Hetchel, who is now a cygnet, tells Bobbin that the swan (who visits him every year on his birthday) came to save the Weavers from the Third Shadow that is about to cover the world. Bobbin then moves on to find the flock. On his way, he meets other guilds and has several adventures. Eventually he encounters a Cleric who is after the Scrying Sphere of the Glassmakers, the swords of the Ironsmiths and the products of the Shepherds. The Cleric claims the Weaver's distaff to rule the world with an army of the undead, thus fulfilling the prophecies. But things do not go according to the Cleric's plan...
Loom was conceived as the first game of a fantasy trilogy. The second game, Forge, would follow the adventures of Rusty Nailbender as he tried to regain control of the Forge, which was hijacked by Chaos in the first game. Bobbin was going to appear every now and then (as a swan) to offer help and advice, kind of like Obi-Wan Kenobi in Empire [The Empire Strikes Back] and Jedi [Return of the Jedi]. At the end of Forge, Rusty drives Chaos out of the Forge, but not before the gentle land of the Shepherds is conquered and nearly destroyed in a terrible battle. (The floating Forge ends up falling directly onto the Shepherds' pastures.)
The third game, The Fold, followed the adventures of Fleece Firmflanks, who teams up with Rusty to resist the evil forces that are camping in the Shepherds' territory. Bobbin again offers occasional help and advice. At the climax of the game, Bobbin, Bobbin's mother and Hetchel return to Earth along with the entire Guild of Weavers, and all of the other Guilds join for a final challenge to Chaos. Working together for the first time, their combined magic banishes Chaos back into the Void, and the healing of the world can begin. Rusty and Fleece get married, and Bobbin becomes the head of the Guild of Weavers.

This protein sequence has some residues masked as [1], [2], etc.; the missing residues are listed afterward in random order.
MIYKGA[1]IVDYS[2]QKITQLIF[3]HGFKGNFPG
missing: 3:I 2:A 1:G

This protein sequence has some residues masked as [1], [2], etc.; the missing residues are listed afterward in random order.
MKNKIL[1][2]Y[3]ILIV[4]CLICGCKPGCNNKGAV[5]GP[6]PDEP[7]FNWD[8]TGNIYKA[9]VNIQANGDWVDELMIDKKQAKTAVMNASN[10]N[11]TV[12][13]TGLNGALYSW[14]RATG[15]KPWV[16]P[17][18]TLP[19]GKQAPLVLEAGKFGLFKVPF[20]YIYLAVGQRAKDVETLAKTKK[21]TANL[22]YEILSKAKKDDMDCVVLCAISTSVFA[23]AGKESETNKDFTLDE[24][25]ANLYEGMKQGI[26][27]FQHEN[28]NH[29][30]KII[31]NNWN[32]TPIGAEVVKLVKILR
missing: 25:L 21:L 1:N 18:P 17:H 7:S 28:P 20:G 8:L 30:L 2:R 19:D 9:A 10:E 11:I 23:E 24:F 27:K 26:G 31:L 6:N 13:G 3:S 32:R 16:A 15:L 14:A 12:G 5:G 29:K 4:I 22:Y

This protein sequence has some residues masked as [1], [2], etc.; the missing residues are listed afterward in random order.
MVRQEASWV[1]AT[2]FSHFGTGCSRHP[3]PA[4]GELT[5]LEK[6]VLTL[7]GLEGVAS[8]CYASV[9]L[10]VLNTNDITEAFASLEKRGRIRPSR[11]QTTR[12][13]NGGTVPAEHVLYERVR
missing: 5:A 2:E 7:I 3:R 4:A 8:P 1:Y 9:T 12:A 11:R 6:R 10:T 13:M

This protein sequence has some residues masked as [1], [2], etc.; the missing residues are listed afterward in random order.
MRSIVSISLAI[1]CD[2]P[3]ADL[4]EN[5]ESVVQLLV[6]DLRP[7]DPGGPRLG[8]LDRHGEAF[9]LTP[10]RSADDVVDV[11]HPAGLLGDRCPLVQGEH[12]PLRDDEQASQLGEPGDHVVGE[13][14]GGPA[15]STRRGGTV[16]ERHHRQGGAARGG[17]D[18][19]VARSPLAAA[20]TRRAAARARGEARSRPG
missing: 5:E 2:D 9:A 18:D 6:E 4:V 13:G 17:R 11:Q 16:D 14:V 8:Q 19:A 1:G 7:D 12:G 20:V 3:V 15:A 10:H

Contrary to popular belief, the Loom sequels were not abandoned because Loom didn't sell well. Loom has sold more than half a million copies in various formats since it was published in 1990. The reason the sequels weren't made is because I decided I wanted to work on other things, and nobody else wanted to do them, either.
It should be noted that Brian Moriarty gave a somewhat different account of potential sequels in the 2006 ACG interview
Loom wasn’t actually written with a trilogy in mind. But after it was finished, there was vague interest in continuing the story. In discussing this possibility, I imagined two sequels.
The first was tentatively called Forge. It tells the story of Bobbin's friend Rusty Nailbender, whose home city (the Forge of the Blacksmiths) was enslaved by Chaos near the end of Loom. Rusty becomes the leader of an underground movement to overthrow Chaos, together with Fleece Firmflanks of the Shepherds and new characters from the other Guilds. Bobbin appears every now and then as a ghostly swan dispensing mystical advice, an obvious nod to Obi-Wan Kanobi of Star Wars. The story climaxes in a terrible battle that nearly destroys the world.
The third game, The Fold, is about Fleece Firmflanks and her attempt to unite the shattered Guilds in a final, desperate effort to banish Chaos. Near the end of the game, when the cause appears hopeless, Bobbin and the Weavers swoop in like the proverbial cavalry to save the day. The Loom of the Weavers is remade, reality is healed, and peace is restored to the Guilds.
But this was all just talk. I was busy with other projects, and nobody else felt strongly enough about the games to make a commitment. So Forge and The Fold never got made.
The DOS CD-ROM version has retouched graphics, greatly shortened dialogue, and lacks a number of features found in the floppy version, such as alternate solutions to puzzles. The game is also missing close-ups during dialogues; however, these portraits are present in the game's resource file. According to the designers, the dialogue was edited for lack of space — a single CD-ROM can only hold about 74 minutes of uncompressed audio data.
A rather persistent and common misconception about the game is that Orson Scott Card helped make the original version, based on the fact that his name appears in the credits. Card says on his website that this is untrue, and that Moriarty put his name into the credits based on a brief conversation they had prior to the release. Card did, however, help Sara Reeder shorten the game's dialogue for the 1992 CD-ROM re-release.